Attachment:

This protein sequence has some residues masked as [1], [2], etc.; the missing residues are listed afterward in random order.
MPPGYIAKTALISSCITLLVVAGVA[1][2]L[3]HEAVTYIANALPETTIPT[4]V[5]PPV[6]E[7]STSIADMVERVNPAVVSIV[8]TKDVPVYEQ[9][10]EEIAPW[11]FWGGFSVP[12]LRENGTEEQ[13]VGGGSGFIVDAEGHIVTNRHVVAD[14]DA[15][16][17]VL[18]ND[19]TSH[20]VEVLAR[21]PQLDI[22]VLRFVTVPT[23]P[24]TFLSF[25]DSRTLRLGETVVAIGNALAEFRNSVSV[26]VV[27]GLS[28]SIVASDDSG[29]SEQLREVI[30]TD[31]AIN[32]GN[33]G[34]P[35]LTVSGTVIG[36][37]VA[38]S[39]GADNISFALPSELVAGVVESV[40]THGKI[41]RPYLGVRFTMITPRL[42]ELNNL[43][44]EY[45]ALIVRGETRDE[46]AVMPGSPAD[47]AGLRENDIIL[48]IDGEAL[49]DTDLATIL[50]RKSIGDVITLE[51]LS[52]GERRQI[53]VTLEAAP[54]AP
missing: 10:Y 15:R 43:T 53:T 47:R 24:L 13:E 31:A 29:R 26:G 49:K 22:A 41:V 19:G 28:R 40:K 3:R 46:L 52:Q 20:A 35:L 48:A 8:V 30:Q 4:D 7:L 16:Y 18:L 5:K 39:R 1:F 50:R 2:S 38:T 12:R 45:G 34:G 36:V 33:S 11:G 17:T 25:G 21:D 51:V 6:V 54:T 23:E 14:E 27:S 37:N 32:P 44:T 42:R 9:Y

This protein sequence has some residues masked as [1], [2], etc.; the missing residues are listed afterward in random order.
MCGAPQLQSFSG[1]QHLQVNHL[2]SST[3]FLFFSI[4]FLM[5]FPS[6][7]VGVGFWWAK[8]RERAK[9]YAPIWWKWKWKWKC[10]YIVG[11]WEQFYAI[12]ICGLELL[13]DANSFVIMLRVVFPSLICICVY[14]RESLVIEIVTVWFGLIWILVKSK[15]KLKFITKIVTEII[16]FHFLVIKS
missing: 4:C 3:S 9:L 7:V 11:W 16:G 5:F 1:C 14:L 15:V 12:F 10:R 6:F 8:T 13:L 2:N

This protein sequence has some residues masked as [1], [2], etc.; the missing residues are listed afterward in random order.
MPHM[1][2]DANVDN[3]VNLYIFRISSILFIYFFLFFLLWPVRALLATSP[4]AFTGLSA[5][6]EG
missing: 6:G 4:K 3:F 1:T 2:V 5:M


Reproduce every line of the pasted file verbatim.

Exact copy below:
This protein sequence has some residues masked as [1], [2], etc.; the missing residues are listed afterward in random order.
MPPGYIAKTALISSCITLLVVAGVA[1][2]L[3]HEAVTYIANALPETTIPT[4]V[5]PPV[6]E[7]STSIADMVERVNPAVVSIV[8]TKDVPVYEQ[9][10]EEIAPW[11]FWGGFSVP[12]LRENGTEEQ[13]VGGGSGFIVDAEGHIVTNRHVVAD[14]DA[15][16][17]VL[18]ND[19]TSH[20]VEVLAR[21]PQLDI[22]VLRFVTVPT[23]P[24]TFLSF[25]DSRTLRLGETVVAIGNALAEFRNSVSV[26]VV[27]GLS[28]SIVASDDSG[29]SEQLREVI[30]TD[31]AIN[32]GN[33]G[34]P[35]LTVSGTVIG[36][37]VA[38]S[39]GADNISFALPSELVAGVVESV[40]THGKI[41]RPYLGVRFTMITPRL[42]ELNNL[43][44]EY[45]ALIVRGETRDE[46]AVMPGSPAD[47]AGLRENDIIL[48]IDGEAL[49]DTDLATIL[50]RKSIGDVITLE[51]LS[52]GERRQI[53]VTLEAAP[54]AP
missing: 10:Y 15:R 43:T 53:T 47:R 24:L 13:E 31:A 29:R 26:G 49:K 22:A 41:V 19:G 28:R 40:K 3:R 46:L 52:Q 20:A 35:L 48:A 8:V 30:Q 4:D 7:L 16:Y 18:L 5:K 39:R 1:F 50:R 2:S 38:T 12:R 45:G 34:G 36:V 33:S 11:G 17:T 25:G 21:D 51:V 6:V 54:T 23:E 14:E 27:S 37:N 32:P 44:T 42:R 9:Y

This protein sequence has some residues masked as [1], [2], etc.; the missing residues are listed afterward in random order.
MCGAPQLQSFSG[1]QHLQVNHL[2]SST[3]FLFFSI[4]FLM[5]FPS[6][7]VGVGFWWAK[8]RERAK[9]YAPIWWKWKWKWKC[10]YIVG[11]WEQFYAI[12]ICGLELL[13]DANSFVIMLRVVFPSLICICVY[14]RESLVIEIVTVWFGLIWILVKSK[15]KLKFITKIVTEII[16]FHFLVIKS
missing: 4:C 3:S 9:L 7:V 11:W 16:G 5:F 1:C 14:L 15:V 12:F 10:R 6:F 8:T 13:L 2:N

This protein sequence has some residues masked as [1], [2], etc.; the missing residues are listed afterward in random order.
MPHM[1][2]DANVDN[3]VNLYIFRISSILFIYFFLFFLLWPVRALLATSP[4]AFTGLSA[5][6]EG
missing: 6:G 4:K 3:F 1:T 2:V 5:M